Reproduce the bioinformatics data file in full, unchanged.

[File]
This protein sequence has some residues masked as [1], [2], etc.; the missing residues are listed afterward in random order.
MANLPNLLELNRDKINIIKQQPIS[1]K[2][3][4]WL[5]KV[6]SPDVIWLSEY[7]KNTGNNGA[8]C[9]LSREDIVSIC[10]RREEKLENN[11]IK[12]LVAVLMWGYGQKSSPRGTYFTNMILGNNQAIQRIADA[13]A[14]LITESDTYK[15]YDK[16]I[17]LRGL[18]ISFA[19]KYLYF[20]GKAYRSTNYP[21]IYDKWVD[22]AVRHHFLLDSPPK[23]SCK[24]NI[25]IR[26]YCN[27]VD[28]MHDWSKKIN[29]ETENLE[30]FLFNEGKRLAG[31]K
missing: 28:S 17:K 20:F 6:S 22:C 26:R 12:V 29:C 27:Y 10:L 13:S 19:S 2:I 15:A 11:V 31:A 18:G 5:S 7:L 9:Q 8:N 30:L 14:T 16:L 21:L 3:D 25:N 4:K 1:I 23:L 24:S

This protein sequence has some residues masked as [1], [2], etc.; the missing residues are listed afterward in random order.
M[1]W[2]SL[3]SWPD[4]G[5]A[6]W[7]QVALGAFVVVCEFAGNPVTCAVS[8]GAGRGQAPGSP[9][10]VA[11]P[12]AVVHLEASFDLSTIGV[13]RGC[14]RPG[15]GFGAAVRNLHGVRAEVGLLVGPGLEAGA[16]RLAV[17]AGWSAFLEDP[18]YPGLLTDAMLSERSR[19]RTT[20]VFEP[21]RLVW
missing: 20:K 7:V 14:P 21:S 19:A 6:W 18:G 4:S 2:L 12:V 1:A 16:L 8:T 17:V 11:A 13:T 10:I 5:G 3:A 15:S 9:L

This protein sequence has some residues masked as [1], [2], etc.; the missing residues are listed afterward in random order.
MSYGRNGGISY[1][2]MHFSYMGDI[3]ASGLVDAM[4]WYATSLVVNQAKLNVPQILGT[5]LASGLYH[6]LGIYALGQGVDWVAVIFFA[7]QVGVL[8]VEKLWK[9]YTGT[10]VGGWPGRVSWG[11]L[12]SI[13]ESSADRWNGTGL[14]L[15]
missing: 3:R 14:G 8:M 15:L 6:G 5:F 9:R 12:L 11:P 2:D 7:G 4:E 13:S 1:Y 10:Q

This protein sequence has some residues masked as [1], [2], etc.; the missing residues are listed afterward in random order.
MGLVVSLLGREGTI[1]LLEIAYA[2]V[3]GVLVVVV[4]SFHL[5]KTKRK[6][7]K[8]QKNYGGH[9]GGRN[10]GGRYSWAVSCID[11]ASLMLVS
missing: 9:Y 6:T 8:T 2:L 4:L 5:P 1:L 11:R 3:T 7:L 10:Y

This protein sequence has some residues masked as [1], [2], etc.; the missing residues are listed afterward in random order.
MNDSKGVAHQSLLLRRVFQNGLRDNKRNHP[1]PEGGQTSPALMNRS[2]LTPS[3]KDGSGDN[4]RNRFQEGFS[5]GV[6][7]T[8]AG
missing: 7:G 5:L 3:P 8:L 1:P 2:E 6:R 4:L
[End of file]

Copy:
This protein sequence has some residues masked as [1], [2], etc.; the missing residues are listed afterward in random order.
MANLPNLLELNRDKINIIKQQPIS[1]K[2][3][4]WL[5]KV[6]SPDVIWLSEY[7]KNTGNNGA[8]C[9]LSREDIVSIC[10]RREEKLENN[11]IK[12]LVAVLMWGYGQKSSPRGTYFTNMILGNNQAIQRIADA[13]A[14]LITESDTYK[15]YDK[16]I[17]LRGL[18]ISFA[19]KYLYF[20]GKAYRSTNYP[21]IYDKWVD[22]AVRHHFLLDSPPK[23]SCK[24]NI[25]IR[26]YCN[27]VD[28]MHDWSKKIN[29]ETENLE[30]FLFNEGKRLAG[31]K
missing: 28:S 17:K 20:F 6:S 22:C 26:R 12:V 29:C 27:Y 10:L 13:S 19:S 2:I 15:A 11:V 31:A 18:G 5:S 7:L 9:Q 8:N 30:L 14:T 16:L 21:L 3:D 25:N 4:K 1:I 23:L 24:S

This protein sequence has some residues masked as [1], [2], etc.; the missing residues are listed afterward in random order.
M[1]W[2]SL[3]SWPD[4]G[5]A[6]W[7]QVALGAFVVVCEFAGNPVTCAVS[8]GAGRGQAPGSP[9][10]VA[11]P[12]AVVHLEASFDLSTIGV[13]RGC[14]RPG[15]GFGAAVRNLHGVRAEVGLLVGPGLEAGA[16]RLAV[17]AGWSAFLEDP[18]YPGLLTDAMLSERSR[19]RTT[20]VFEP[21]RLVW
missing: 20:K 7:V 14:P 21:S 19:A 6:W 18:G 4:S 2:L 12:V 1:A 16:L 8:T 17:V 11:A 13:T 10:I 5:G 3:A 15:S 9:L

This protein sequence has some residues masked as [1], [2], etc.; the missing residues are listed afterward in random order.
MSYGRNGGISY[1][2]MHFSYMGDI[3]ASGLVDAM[4]WYATSLVVNQAKLNVPQILGT[5]LASGLYH[6]LGIYALGQGVDWVAVIFFA[7]QVGVL[8]VEKLWK[9]YTGT[10]VGGWPGRVSWG[11]L[12]SI[13]ESSADRWNGTGL[14]L[15]
missing: 3:R 14:G 8:M 15:L 6:G 5:F 9:R 12:L 11:P 2:D 7:G 4:E 13:S 1:Y 10:Q

This protein sequence has some residues masked as [1], [2], etc.; the missing residues are listed afterward in random order.
MGLVVSLLGREGTI[1]LLEIAYA[2]V[3]GVLVVVV[4]SFHL[5]KTKRK[6][7]K[8]QKNYGGH[9]GGRN[10]GGRYSWAVSCID[11]ASLMLVS
missing: 9:Y 6:T 8:T 2:L 4:L 5:P 1:L 11:R 3:T 7:L 10:Y

This protein sequence has some residues masked as [1], [2], etc.; the missing residues are listed afterward in random order.
MNDSKGVAHQSLLLRRVFQNGLRDNKRNHP[1]PEGGQTSPALMNRS[2]LTPS[3]KDGSGDN[4]RNRFQEGFS[5]GV[6][7]T[8]AG
missing: 7:G 5:L 3:P 8:L 1:P 2:E 6:R 4:L